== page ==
Seeing through cab shields
Regarding Shields in cabs (NOW, July 13-19). Perhaps you're not aware the city conducted a survey of drivers last month to get a sense of where cabbies stand on this issue. Perhaps you are also not aware that many passengers have been injured by shields when taxis have been involved in collisions. And that rising insurance rates as a result forced many cabbies to remove their shields.
The fact that race has been brought into the current debate is disappointing. Did you racially profile all cab owners and do hard research on this, or is it opinion?
Yes, cameras did make a huge difference in the rate of assault and serious crime committed against drivers. However, it should also be noted that certain lobbies, mainly people in the industry who received compensation from the companies that owned and installed these cameras, got the bylaw rushed through before any real research was done. Cab owners were forced to shell out $1,500 per taxi.
Years later the city is finding that many of these cameras do not work. If the city is reluctant to make shields mandatory because the Canadian Standards Association does not approve, don't you think perhaps this is wise? Most insurance companies do.
Your article Taxi shield puts up race divide was so full of bullshit I feel dumber for having read it! You suggest that those against cab shields are mostly white cab owners who don't have to work night shift.
Well, being that I work in one of Toronto's largest cab companies, I feel I have the knowledge to correct your anti-Euro Canadian statements.
Most drivers I know and work with daily do not want the barrier. They see it as a further cost, and intimidating to possible clients.
Shields make sense
I lived in Melbourne, Australia, in the early 1970s. Almost all cabs had shields even back then. Nobody noticed or cared. The famous London cabs have screens. For god's sake, when will this small-minded city shut up and start doing something about the real problems here?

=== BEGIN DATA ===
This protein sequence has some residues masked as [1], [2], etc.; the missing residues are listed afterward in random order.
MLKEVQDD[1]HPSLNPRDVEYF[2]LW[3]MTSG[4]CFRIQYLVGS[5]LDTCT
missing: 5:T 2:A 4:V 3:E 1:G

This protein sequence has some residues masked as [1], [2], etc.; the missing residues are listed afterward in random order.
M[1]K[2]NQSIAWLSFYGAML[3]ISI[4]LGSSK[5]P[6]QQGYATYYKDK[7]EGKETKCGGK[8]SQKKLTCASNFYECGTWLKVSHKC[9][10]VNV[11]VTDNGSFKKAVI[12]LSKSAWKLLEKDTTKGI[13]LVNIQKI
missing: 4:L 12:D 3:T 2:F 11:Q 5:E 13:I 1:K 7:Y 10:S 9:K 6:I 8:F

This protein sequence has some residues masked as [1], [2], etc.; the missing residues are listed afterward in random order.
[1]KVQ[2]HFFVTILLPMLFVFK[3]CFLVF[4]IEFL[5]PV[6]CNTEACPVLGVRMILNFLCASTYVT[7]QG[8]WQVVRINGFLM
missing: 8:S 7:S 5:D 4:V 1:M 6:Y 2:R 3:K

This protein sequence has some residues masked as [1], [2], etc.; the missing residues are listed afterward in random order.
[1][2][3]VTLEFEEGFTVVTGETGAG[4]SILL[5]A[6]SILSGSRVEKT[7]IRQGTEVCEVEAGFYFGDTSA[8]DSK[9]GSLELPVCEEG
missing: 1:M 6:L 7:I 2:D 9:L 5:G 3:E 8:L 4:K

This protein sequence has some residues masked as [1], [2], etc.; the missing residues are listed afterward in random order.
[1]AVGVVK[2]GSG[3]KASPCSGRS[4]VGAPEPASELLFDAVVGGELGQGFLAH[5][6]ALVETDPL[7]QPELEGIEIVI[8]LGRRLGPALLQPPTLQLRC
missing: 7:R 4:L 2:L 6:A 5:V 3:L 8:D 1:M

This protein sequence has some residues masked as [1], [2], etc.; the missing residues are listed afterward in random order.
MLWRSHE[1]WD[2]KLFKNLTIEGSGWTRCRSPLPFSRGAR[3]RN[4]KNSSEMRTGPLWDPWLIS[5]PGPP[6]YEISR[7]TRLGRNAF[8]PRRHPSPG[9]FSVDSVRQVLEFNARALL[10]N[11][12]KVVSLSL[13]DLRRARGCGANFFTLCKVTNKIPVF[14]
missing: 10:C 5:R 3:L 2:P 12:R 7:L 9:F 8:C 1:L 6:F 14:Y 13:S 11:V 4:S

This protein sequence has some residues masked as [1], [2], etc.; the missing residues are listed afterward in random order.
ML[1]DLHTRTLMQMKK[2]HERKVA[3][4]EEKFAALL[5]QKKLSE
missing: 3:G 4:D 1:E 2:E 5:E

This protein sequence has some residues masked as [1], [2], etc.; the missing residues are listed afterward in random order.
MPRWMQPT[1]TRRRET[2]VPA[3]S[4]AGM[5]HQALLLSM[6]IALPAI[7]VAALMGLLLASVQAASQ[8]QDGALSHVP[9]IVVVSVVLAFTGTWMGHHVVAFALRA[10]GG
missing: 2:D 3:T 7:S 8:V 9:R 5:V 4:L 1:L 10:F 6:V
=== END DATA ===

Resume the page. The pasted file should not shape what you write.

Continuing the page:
One fat conspiracy
Wayne Roberts's "report" (and that's really stretching it) on government food policies contributing to obesity (NOW, July 13-19) is a new low in conspiracy theorizing. Such a blatantly straw-man-wielding rant belongs on a blog or in a campus newspaper - anywhere but the pages of a widely distributed alt-weekly where people might, y'know, read it.
Veg on this scary scenario
In Feeding us big fat lies, Wayne Roberts points out that only 2 per cent of our cropland is used for fruit and vegetable production. Even at peak harvest, most of our fresh produce is imported from the U.S. and Mexico. If population growth and climate change continue to put growing demands on water consumption in the southern U.S., a time will come when the price of this produce will rise considerably - unless we sell them water.
The U.S. is us
Alan Young states in a commendable article that the "American preference for confrontation is slowly becoming the Canadian way" (NOW, July 13-19). Regrettably, the headline We Love Porn And Pot is possibly reflecting the hypocrisy that is deplored in this article. With current political developments, Canadian traditions are hardly distinguishable from the U.S.
Would you please get off your fucking high horse, Tim Perlich? I'm sorry if Cut Chemist's new album doesn't live up to your crate-digging expectations (NOW, July 13-19). God forbid someone you very well know is one of the largest crate-diggers in the world doesn't use obscure enough samples to make his songs. Okay, so apparently in your mind sampling Parliament is so uncool now, and you're not feeling the vibe of The Audience Is Listening. But are you honestly going to try and tell us this album is worth one N?